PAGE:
My Abbey Road: Chris White... #AbbeyRoad90

11th September 2021

My Abbey Road with Chris White

Singer, songwriter, producer and bass player in British ‘60s rock and roll band The Zombies is the next addition to our 90th-anniversary series, My Abbey Road. Reminiscing on his earliest memories of recording at Abbey Road with The Zombies, Chris recounts the sessions that went into creating the landmark album, Odessey and Oracle.

Chris on his first time at Abbey Road Studios

In 1967, the ‘Zombies’ entered Abbey Road Studios for the first time. We were booked into Studio Three for two days (1st and 2nd June). We were told that we were the first non-EMI group to record there.

It was historic also because we went in just after the Beatles had finished their Sgt. Pepper album in April that year and it was Rod Argent’s and my first production work.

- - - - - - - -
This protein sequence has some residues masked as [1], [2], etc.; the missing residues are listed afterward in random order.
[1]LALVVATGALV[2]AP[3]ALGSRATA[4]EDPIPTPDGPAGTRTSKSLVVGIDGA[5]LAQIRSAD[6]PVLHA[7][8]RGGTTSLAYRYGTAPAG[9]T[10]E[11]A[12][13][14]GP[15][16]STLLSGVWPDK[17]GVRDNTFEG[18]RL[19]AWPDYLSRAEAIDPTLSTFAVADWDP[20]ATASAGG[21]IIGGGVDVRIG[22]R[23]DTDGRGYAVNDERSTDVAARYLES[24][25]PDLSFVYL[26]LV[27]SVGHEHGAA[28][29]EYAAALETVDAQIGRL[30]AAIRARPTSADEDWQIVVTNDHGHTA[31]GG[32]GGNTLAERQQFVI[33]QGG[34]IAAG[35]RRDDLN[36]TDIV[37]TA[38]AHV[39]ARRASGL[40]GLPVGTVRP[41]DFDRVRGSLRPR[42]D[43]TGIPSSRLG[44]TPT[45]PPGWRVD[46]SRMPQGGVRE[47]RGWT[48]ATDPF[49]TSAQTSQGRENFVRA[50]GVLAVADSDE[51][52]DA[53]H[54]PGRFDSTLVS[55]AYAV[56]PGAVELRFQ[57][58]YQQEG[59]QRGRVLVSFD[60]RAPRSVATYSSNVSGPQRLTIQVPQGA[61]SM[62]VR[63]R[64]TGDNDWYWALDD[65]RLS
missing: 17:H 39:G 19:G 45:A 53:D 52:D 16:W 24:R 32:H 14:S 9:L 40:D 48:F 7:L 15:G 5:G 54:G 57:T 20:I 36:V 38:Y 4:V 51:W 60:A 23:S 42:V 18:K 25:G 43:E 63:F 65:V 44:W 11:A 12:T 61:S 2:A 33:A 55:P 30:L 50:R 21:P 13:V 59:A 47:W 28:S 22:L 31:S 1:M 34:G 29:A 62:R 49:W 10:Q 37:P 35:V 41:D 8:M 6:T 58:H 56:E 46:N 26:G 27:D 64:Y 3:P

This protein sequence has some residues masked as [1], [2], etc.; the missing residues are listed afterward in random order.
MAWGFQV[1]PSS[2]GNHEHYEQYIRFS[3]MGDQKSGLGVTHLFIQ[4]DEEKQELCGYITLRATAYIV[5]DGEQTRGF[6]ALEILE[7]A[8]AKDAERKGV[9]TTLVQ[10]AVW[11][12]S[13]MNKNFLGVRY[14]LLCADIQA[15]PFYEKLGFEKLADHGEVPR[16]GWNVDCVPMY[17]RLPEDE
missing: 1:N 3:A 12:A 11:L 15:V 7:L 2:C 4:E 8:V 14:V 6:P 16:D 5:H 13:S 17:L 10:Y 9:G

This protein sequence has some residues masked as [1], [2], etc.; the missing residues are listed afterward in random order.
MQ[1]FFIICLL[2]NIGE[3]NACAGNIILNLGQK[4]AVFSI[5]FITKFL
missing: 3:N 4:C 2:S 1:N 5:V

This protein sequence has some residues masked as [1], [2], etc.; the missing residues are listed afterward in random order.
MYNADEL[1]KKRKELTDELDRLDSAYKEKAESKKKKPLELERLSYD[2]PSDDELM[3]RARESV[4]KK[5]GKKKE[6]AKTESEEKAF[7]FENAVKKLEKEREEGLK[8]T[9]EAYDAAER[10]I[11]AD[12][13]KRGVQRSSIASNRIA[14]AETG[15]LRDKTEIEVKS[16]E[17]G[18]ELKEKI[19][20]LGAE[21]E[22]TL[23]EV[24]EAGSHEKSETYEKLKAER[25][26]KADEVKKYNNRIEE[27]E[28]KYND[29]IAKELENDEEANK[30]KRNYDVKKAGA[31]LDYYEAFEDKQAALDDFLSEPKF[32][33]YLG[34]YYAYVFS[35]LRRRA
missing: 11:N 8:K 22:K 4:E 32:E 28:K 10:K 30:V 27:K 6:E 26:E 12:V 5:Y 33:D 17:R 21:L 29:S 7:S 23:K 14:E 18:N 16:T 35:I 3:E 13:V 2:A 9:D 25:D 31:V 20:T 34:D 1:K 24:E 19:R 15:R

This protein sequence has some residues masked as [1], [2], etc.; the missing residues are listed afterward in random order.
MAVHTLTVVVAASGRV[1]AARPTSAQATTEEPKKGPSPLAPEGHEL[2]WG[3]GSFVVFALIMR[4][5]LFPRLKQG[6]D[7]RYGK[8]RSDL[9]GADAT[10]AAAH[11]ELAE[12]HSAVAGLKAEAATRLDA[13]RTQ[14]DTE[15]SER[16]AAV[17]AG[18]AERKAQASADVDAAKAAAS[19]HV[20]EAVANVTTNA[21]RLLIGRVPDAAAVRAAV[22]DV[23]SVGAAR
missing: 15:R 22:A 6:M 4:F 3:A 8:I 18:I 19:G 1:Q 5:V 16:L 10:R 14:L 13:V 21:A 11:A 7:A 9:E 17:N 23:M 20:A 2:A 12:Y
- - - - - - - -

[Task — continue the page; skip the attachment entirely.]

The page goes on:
As money was short, we rehearsed thoroughly before recording because our sessions were only three hours long. Throughout that year we worked on the album, which later became titled Odessey & Oracle – and was ultimately responsible for us being inducted, 52 years later, into the Rock and Roll Hall of Fame in New York. On that occasion, four of the original group performed three songs from that same album.

Because of tight three hour schedules, I remember, overrunning our booked time in one morning session, all five of us were hurriedly singing a chorus to a Zombies’ song called Changes when the studio crew came in the door and moved the grand piano out whilst we were singing – and we had to use that take! Legend has it that on the mono mix you can just hear the piano shifters.

Afterwards, Rod and I produced Argent and Colin Blunstone’s first three solo albums in Studios Two and Three with great engineers like Peter Vince and Geoff Emerick. There were several other artists that we recorded in Abbey Road – because it was the best. The best acoustics and the best engineers.

My personal favourite sessions were recording Chris Gunning’s string quartet arrangements in Studio Three for Colin Blunstone’s albums.

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